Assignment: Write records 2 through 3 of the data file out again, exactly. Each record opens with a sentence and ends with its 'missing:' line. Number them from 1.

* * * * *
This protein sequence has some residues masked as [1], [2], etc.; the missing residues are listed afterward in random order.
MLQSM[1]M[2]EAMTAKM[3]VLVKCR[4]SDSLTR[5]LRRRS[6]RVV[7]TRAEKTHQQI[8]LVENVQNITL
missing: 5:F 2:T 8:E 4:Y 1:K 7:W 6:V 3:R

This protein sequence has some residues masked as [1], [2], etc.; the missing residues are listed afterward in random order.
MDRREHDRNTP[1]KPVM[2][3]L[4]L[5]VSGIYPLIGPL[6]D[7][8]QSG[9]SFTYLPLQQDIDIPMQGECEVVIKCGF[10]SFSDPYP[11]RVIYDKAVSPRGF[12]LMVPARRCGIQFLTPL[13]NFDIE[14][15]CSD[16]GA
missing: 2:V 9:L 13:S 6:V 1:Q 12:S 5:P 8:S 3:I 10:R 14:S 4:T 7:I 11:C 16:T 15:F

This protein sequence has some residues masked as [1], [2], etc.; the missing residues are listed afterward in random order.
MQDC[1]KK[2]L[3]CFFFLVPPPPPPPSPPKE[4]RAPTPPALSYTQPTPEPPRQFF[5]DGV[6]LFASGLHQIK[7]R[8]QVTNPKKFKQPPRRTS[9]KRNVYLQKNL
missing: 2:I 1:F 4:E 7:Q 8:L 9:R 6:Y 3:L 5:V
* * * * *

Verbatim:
This protein sequence has some residues masked as [1], [2], etc.; the missing residues are listed afterward in random order.
MDRREHDRNTP[1]KPVM[2][3]L[4]L[5]VSGIYPLIGPL[6]D[7][8]QSG[9]SFTYLPLQQDIDIPMQGECEVVIKCGF[10]SFSDPYP[11]RVIYDKAVSPRGF[12]LMVPARRCGIQFLTPL[13]NFDIE[14][15]CSD[16]GA
missing: 2:V 9:L 13:S 6:V 1:Q 12:S 5:P 8:S 3:I 10:R 14:S 4:T 7:I 11:C 16:T 15:F

This protein sequence has some residues masked as [1], [2], etc.; the missing residues are listed afterward in random order.
MQDC[1]KK[2]L[3]CFFFLVPPPPPPPSPPKE[4]RAPTPPALSYTQPTPEPPRQFF[5]DGV[6]LFASGLHQIK[7]R[8]QVTNPKKFKQPPRRTS[9]KRNVYLQKNL
missing: 2:I 1:F 4:E 7:Q 8:L 9:R 6:Y 3:L 5:V